The purpose of the study is to reveal the most promising procedure for implementing alcohol screening and intervention in general hospitals and to find out, if and to which extent non-specialist health professionals can be qualified to carry out motivational intervention on their own or if there is a need for a specialized counseling services. In a randomized controlled trial, patients recruited in general hospitals and fulfilling criteria for alcohol dependence, alcohol abuse, at-risk drinking or heavy episodic drinking will be allocated to three conditions: (1) Intervention by a liaison service (LC): Counselling based on the Transtheoretical Model of behaviour change (TTM) which will be provided by staff of the study (psychologists/ social worker) trained in Motivational Interviewing (MI), (2) Intervention by hospital physicians (PC): Counselling will be provided by hospital physicians trained in MI, and (3) Control group (CC): Treatment as usual, assessment only. Outcome assessment will be conducted after 12 months and includes abstinent point prevalence rates, drinks per day, help-seeking, stage progress and cost-effectiveness analysis.
Heavy Episodic Drinking
Behavioral: Brief intervention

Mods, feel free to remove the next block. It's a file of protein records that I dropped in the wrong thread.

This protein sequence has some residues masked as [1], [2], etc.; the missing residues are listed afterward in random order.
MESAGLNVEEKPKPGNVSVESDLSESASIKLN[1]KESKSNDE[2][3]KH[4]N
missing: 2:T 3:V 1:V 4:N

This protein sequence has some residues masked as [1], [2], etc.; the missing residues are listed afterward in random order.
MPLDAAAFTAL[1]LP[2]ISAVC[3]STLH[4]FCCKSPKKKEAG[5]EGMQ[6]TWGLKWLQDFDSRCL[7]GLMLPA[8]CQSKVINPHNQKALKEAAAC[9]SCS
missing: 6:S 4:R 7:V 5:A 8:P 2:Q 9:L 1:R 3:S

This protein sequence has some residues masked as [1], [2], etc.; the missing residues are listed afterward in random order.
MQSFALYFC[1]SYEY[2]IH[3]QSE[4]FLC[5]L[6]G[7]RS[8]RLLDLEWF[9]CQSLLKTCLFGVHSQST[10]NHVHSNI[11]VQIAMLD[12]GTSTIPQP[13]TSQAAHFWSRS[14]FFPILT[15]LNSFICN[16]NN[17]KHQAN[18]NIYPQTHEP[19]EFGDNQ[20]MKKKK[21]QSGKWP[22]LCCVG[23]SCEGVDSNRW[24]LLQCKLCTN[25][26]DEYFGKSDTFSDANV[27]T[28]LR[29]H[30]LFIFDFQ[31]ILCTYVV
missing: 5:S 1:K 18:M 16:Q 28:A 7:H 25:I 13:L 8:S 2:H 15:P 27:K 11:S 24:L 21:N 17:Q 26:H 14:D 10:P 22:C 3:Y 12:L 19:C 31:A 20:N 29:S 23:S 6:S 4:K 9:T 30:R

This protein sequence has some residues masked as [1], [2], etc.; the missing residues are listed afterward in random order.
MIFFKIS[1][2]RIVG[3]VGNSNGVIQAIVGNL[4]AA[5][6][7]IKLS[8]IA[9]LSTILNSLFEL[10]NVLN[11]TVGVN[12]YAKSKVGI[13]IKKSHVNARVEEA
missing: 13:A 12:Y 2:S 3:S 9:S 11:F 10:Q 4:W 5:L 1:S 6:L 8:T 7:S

Background: High prevalence rates (10 - 25 %) and a promising setting for proactive intervention strategies make the general hospital a first choice setting for secondary prevention of alcohol-related disorders. Efficient screening instruments have been developed for early detection. With regard to the severity of alcohol problem (e.g. alcohol dependence vs. heavy episodic drinking) and the motivation to change, the target group is very heterogeneous. Although there are counseling strategies that take into account this heterogeneity, there is still a lack of implementation and poor knowledge about different implementation strategies in routine care. Objectives: To evaluate the effectiveness of a proactive secondary preventive intervention based on the TTM and on MI in a representative sample of general hospital patients carried out by a liaison service versus non-specialist physicians trained in counseling techniques by staff of the study. Methods: A sample of 1,479 alcohol at-risk-drinking, alcohol abusing or alcohol dependent patients from four general hospitals detected by screening questionnaires will be assigned to (1) a group counseled by an addiction liaison service, (2) a group counseled by the physicians of the ward, and (3) to an assessment-only condition with treatment as usual. Outcome will be measured one year later and will include abstinence point prevalence rates, stage progress, help seeking, and cost-effectiveness analysis. Expected impact: The project will yield new scientific knowledge on how to implement early intervention for alcohol at-risk-drinking and alcohol use disorders in the general hospital. Results of the study shall be transferred to nationwide practice guideline proposals. The study will contribute to the improvement of the health care system as well as the education of medical students. The study is designed to reveal empirical evidence for proactive TTM-based interventions for individuals suffering from a prevalent substance use disorder.